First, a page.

The Cape Town Treaty and International Registry of Mobile Assets ("Cape Town Treaty") went into effect March 1, 2006. The Cape Town Treaty modified existing law and created new law. It created an International Registry ("IR") by establishing "international interests" with respect to specified financing instruments that affect designated classes of aircraft called "aircraft objects."
The perfection of the international interests and determination of priority of the international interests is accomplished through registration with the IR via the internet, which has replaced FAA filing as priority perfection. Under U.S. law, the entity to register their international interest with the IR first will prevail over subsequently registered and unregistered international interests. Under U.S. law, documents must be filed with the FAA to maintain validity of IR registration on U.S. registered aircraft.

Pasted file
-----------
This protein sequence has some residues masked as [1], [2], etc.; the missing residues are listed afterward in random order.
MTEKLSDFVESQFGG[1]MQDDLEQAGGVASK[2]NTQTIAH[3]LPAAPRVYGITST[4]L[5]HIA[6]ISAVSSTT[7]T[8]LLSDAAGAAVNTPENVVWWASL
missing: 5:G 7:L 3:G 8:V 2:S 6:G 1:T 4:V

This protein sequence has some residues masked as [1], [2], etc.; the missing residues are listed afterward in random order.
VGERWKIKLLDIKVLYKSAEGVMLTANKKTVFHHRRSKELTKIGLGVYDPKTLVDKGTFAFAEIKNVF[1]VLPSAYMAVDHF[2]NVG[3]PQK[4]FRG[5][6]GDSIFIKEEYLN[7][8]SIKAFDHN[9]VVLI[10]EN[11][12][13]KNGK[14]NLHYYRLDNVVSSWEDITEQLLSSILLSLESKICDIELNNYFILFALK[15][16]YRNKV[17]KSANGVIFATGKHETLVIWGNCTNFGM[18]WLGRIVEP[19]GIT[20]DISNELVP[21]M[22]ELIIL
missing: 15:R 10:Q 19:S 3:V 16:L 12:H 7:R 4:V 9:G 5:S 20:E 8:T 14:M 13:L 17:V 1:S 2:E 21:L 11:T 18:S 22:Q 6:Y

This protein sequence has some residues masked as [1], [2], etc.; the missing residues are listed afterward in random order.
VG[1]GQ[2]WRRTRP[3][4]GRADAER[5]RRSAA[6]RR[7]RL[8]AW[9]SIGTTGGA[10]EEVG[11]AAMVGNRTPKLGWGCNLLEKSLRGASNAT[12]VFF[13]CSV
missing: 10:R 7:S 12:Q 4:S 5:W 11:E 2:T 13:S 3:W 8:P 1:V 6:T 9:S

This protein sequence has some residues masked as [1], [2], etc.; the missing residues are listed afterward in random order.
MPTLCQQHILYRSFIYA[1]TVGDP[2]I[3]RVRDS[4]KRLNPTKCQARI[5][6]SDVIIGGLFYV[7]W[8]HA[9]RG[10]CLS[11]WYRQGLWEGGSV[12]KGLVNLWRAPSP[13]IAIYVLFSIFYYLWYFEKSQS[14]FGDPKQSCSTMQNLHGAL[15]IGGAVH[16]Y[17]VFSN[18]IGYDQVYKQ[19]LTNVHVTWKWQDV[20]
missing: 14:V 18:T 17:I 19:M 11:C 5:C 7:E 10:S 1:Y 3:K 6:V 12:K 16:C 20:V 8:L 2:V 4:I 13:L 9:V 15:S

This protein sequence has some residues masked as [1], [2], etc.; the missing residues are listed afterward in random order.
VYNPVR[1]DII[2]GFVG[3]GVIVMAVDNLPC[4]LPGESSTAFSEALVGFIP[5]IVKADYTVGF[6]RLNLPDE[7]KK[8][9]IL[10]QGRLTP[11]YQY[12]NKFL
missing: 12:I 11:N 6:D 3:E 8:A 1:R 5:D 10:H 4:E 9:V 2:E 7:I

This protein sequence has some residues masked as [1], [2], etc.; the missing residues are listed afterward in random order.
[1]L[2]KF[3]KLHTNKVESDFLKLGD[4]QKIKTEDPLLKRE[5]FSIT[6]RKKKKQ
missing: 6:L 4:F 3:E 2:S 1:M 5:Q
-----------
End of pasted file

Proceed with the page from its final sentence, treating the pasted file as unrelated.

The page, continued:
Our company can act as administrator on behalf of entities wishing to register interests with the IR. We will act as the Professional User Entity (PUE) making IR transactions much easier for the client.
Anyone who may become an Owner, Lender, Lessor, Lessee, Seller, Purchaser of an aircraft object or who may become an assignee or subrogee of an international interest, or almost anyone else who may be involved in a transaction involving an aircraft object and an international interest should be concerned with the Cape Town Treaty. This is the case even though all of the parties to the transaction are U.S. citizens and the aircraft may have never left the U.S. nor will it ever leave the U.S. The Cape Town Treaty applies because of the nature of the equipment and not whether the transaction is domestic or international.
Click Here to contact Aero-Space Reports with any questions relating to the International Registry or the Cape Town Treaty.